We look at REGULATION (EU) No 1215/2012 OF THE EUROPEAN PARLIAMENT AND OF THE COUNCIL of 12 December 2012. Art 8 tells us that subject to art 18 (1), the
jurisdiction of the courts of each Member State shall be determined by the law of that Member State.
1. A consumer may bring proceedings against the other party to a contract either in the courts of the Member State in which that party is domiciled or, regardless of the domicile of the other party, in the courts for the place where the consumer is domiciled.
You are a consumer for the purpose of the text, so yay! You can sue Wizard in England.
We look at REGULATION (EC) No 593/2008 OF THE EUROPEAN PARLIAMENT AND OF THE COUNCIL.
Any law specified by this Regulation shall be applied whether or
not it is the law of a Member State.
Just to let you know that the Regulation may well tell us that the US law should be applied. It does not matter whether the judge is English, he may have to apply the law from a foreign country.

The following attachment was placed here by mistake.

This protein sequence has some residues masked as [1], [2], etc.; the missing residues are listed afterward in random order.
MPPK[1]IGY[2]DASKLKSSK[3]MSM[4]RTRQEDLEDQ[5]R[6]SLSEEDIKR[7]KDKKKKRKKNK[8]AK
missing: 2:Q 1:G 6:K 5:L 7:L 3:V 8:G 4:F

Applicable law in the absence of choice
1. To the extent that the law applicable to the contract has not
been chosen in accordance with Article 3 and without prejudice
to Articles 5 to 8, the law governing the contract shall be
determined as follows:
We are suing Wizard on the contract, assuming that the statement regarding the reserved list was indeed a contract. You are one collector that rely on this statement to protect the value of your cards.
I am not detailing the list of possible contracts, although this is pretty cool to explain, I think this pretty boring for a normal person. Let’s skip to Article 6, mentioned in Article 4.
1. Without prejudice to Articles 5 and 7, a contract concluded
by a natural person for a purpose which can be regarded as being
outside his trade or profession (the consumer) with another
person acting in the exercise of his trade or profession (the
professional) shall be governed by the law of the country where
the consumer has his habitual residence, provided that the